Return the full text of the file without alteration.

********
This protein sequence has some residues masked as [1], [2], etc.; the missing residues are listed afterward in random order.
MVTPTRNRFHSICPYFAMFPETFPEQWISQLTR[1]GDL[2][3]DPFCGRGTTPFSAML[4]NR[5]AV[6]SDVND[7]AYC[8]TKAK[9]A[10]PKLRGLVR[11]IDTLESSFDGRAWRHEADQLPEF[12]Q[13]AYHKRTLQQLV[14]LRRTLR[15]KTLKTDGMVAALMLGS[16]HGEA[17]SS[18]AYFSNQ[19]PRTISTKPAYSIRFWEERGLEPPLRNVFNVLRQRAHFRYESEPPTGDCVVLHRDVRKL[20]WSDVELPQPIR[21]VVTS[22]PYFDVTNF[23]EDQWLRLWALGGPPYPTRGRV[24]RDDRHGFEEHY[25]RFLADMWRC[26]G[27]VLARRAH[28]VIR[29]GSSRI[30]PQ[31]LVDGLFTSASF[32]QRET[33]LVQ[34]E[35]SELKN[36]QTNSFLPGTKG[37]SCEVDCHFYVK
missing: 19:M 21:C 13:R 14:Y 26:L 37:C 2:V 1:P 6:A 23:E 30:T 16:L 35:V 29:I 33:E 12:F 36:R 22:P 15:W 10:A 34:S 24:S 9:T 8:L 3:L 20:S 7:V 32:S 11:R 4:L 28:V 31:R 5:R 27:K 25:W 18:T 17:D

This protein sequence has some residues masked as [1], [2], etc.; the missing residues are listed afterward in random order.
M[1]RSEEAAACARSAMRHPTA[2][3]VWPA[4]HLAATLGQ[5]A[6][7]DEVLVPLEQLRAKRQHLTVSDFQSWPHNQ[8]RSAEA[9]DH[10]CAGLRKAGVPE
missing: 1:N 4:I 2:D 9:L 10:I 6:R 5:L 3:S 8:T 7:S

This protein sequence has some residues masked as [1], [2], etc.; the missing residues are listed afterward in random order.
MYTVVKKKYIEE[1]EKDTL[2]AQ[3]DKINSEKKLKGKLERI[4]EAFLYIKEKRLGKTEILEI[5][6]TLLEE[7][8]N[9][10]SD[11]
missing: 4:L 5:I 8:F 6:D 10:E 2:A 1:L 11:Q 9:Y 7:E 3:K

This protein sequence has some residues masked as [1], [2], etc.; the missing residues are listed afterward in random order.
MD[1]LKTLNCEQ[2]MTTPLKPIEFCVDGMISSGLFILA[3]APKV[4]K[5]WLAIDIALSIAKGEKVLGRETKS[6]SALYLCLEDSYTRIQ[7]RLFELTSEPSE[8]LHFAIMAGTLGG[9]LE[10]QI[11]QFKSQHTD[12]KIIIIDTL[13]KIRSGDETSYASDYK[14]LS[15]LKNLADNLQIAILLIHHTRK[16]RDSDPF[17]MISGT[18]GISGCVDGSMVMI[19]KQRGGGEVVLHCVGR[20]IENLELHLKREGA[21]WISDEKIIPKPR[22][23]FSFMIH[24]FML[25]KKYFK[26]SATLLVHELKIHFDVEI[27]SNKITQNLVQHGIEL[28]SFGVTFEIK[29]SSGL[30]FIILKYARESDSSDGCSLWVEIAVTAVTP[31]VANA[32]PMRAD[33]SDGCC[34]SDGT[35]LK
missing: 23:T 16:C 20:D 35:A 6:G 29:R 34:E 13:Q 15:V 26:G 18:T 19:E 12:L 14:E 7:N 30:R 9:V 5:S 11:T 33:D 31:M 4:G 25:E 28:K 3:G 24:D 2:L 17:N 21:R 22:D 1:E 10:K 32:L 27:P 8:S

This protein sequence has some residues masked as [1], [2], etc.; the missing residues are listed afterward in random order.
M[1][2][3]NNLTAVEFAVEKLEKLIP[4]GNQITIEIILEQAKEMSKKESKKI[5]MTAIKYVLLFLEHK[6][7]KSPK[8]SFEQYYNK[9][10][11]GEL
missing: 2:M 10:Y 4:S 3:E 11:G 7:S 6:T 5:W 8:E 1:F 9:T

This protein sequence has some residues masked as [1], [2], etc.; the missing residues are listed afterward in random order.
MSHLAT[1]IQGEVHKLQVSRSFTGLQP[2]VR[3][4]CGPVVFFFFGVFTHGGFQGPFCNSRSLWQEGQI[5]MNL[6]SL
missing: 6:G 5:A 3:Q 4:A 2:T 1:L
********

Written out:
This protein sequence has some residues masked as [1], [2], etc.; the missing residues are listed afterward in random order.
MVTPTRNRFHSICPYFAMFPETFPEQWISQLTR[1]GDL[2][3]DPFCGRGTTPFSAML[4]NR[5]AV[6]SDVND[7]AYC[8]TKAK[9]A[10]PKLRGLVR[11]IDTLESSFDGRAWRHEADQLPEF[12]Q[13]AYHKRTLQQLV[14]LRRTLR[15]KTLKTDGMVAALMLGS[16]HGEA[17]SS[18]AYFSNQ[19]PRTISTKPAYSIRFWEERGLEPPLRNVFNVLRQRAHFRYESEPPTGDCVVLHRDVRKL[20]WSDVELPQPIR[21]VVTS[22]PYFDVTNF[23]EDQWLRLWALGGPPYPTRGRV[24]RDDRHGFEEHY[25]RFLADMWRC[26]G[27]VLARRAH[28]VIR[29]GSSRI[30]PQ[31]LVDGLFTSASF[32]QRET[33]LVQ[34]E[35]SELKN[36]QTNSFLPGTKG[37]SCEVDCHFYVK
missing: 19:M 21:C 13:R 14:Y 26:L 37:C 2:V 1:P 6:A 23:E 30:T 16:L 35:V 29:I 33:E 12:F 36:R 22:P 15:W 10:A 34:S 24:S 9:T 8:L 3:L 20:S 7:V 32:S 11:R 4:L 28:V 31:R 5:R 27:K 25:W 18:T 17:D

This protein sequence has some residues masked as [1], [2], etc.; the missing residues are listed afterward in random order.
M[1]RSEEAAACARSAMRHPTA[2][3]VWPA[4]HLAATLGQ[5]A[6][7]DEVLVPLEQLRAKRQHLTVSDFQSWPHNQ[8]RSAEA[9]DH[10]CAGLRKAGVPE
missing: 1:N 4:I 2:D 9:L 10:I 6:R 5:L 3:S 8:T 7:S

This protein sequence has some residues masked as [1], [2], etc.; the missing residues are listed afterward in random order.
MYTVVKKKYIEE[1]EKDTL[2]AQ[3]DKINSEKKLKGKLERI[4]EAFLYIKEKRLGKTEILEI[5][6]TLLEE[7][8]N[9][10]SD[11]
missing: 4:L 5:I 8:F 6:D 10:E 2:A 1:L 11:Q 9:Y 7:E 3:K

This protein sequence has some residues masked as [1], [2], etc.; the missing residues are listed afterward in random order.
MD[1]LKTLNCEQ[2]MTTPLKPIEFCVDGMISSGLFILA[3]APKV[4]K[5]WLAIDIALSIAKGEKVLGRETKS[6]SALYLCLEDSYTRIQ[7]RLFELTSEPSE[8]LHFAIMAGTLGG[9]LE[10]QI[11]QFKSQHTD[12]KIIIIDTL[13]KIRSGDETSYASDYK[14]LS[15]LKNLADNLQIAILLIHHTRK[16]RDSDPF[17]MISGT[18]GISGCVDGSMVMI[19]KQRGGGEVVLHCVGR[20]IENLELHLKREGA[21]WISDEKIIPKPR[22][23]FSFMIH[24]FML[25]KKYFK[26]SATLLVHELKIHFDVEI[27]SNKITQNLVQHGIEL[28]SFGVTFEIK[29]SSGL[30]FIILKYARESDSSDGCSLWVEIAVTAVTP[31]VANA[32]PMRAD[33]SDGCC[34]SDGT[35]LK
missing: 23:T 16:C 20:D 35:A 6:G 29:R 34:E 13:Q 15:V 26:G 18:T 19:E 12:L 14:E 7:N 30:R 9:V 5:S 11:T 33:D 31:M 4:G 25:E 28:K 3:G 24:D 2:L 17:N 21:R 22:D 1:E 10:K 32:L 27:P 8:S

This protein sequence has some residues masked as [1], [2], etc.; the missing residues are listed afterward in random order.
M[1][2][3]NNLTAVEFAVEKLEKLIP[4]GNQITIEIILEQAKEMSKKESKKI[5]MTAIKYVLLFLEHK[6][7]KSPK[8]SFEQYYNK[9][10][11]GEL
missing: 2:M 10:Y 4:S 3:E 11:G 7:S 6:T 5:W 8:E 1:F 9:T

This protein sequence has some residues masked as [1], [2], etc.; the missing residues are listed afterward in random order.
MSHLAT[1]IQGEVHKLQVSRSFTGLQP[2]VR[3][4]CGPVVFFFFGVFTHGGFQGPFCNSRSLWQEGQI[5]MNL[6]SL
missing: 6:G 5:A 3:Q 4:A 2:T 1:L